Through my experiences living there and teaching children, I realized more and more how prevalent this worldview was. I began to wonder what happens to this worldview when Taiwanese individuals convert to Mormonism. I sort of suspected that such a strongly held worldview probably was not simply dropped and swapped for another. So when I saw some missionaries, I asked them. “Yeah,” the Elder responded, “we get a lot of converts who will continue to visit the temple and burn spirit money.” I was fascinated by this, but he seemed less enthused. “We try to get them to stop, but its easy for people to fall back into false worship.” I asked if the mission president had set a policy for it. He said that the president had instructed the Taiwanese Saints that it was okay to perform such rituals for their ancestors if they did it only as a sort of cultural recognition, sort of like how Westerners put flowers on their loved ones’ grave sites. But it was nonetheless discouraged.
This exchange raised several questions in my mind. While I was glad to hear that the mission president offered some leeway, I wondered if even his qualifications of the practice were necessary. Is the practice of burning paper objects to provide ancestors with those things they need really incongruous with Mormon belief and practice? Is it really that different than performing proxy ordinances for them–providing with something they need but cannot secure for themselves? And are we suspicious of it because it is somehow incongruous with Gospel principles or simply because it is not Western?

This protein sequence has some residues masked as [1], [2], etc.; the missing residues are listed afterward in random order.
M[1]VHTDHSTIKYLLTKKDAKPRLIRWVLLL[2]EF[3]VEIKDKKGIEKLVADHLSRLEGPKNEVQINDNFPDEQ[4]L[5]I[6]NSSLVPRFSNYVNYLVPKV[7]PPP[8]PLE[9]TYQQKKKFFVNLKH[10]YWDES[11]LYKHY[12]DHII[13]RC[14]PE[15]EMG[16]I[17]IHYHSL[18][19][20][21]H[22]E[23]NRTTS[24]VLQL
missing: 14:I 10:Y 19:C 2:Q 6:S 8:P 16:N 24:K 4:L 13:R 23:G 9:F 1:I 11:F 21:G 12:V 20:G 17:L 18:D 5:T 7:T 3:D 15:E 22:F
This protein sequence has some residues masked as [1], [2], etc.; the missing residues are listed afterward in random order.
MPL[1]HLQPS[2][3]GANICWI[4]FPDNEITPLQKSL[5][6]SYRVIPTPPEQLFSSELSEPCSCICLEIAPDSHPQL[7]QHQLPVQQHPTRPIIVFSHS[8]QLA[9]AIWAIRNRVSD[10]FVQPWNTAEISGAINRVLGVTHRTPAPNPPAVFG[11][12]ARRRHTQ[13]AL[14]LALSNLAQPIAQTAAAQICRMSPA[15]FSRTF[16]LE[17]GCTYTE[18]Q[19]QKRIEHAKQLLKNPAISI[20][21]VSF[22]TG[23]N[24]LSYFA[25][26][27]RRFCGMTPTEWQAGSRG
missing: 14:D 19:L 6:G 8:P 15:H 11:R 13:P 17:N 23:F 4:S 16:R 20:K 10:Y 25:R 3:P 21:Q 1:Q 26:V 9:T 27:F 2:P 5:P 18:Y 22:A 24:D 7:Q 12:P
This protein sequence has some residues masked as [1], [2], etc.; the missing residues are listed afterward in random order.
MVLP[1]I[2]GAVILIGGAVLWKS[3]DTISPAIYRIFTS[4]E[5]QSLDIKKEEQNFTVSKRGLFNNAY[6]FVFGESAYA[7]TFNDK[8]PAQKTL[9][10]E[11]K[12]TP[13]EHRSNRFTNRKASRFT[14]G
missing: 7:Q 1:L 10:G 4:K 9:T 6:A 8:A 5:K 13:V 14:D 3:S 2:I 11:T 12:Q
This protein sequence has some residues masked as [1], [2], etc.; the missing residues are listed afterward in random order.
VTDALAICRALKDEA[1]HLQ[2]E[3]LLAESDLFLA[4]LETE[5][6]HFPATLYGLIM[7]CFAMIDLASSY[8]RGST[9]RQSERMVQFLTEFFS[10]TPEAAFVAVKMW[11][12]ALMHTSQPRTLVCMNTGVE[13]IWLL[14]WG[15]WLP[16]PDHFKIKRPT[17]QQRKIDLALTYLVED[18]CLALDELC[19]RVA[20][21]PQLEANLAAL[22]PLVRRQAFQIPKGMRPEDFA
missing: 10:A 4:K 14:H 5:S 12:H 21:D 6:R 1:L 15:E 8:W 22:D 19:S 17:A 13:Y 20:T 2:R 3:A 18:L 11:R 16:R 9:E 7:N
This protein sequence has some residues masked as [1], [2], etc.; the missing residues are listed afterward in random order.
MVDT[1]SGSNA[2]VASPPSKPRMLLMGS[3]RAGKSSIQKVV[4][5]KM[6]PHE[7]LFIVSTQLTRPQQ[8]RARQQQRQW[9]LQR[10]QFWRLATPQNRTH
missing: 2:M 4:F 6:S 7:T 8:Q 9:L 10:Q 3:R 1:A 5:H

This raises a larger issue. Since Mormonism was restored and socially constructed in America, it has surely has picked up some American trappings and baggage (and thus Western trappings and baggage). Yet Mormons believe that at the core are eternal, universal principles. As missionary work expands globally, we are faced with the challenge of determining what those core elements are and what the cultural trappings are. Obviously conversion entails some change; but does conversion to “the Gospel” also need to entail Westernization and Americanization? Do strong Asian traditions really need to give way to what may be Western biases? I do not believe they do. But how do we go about determining just what those core beliefs are and what may or may not go with or against them?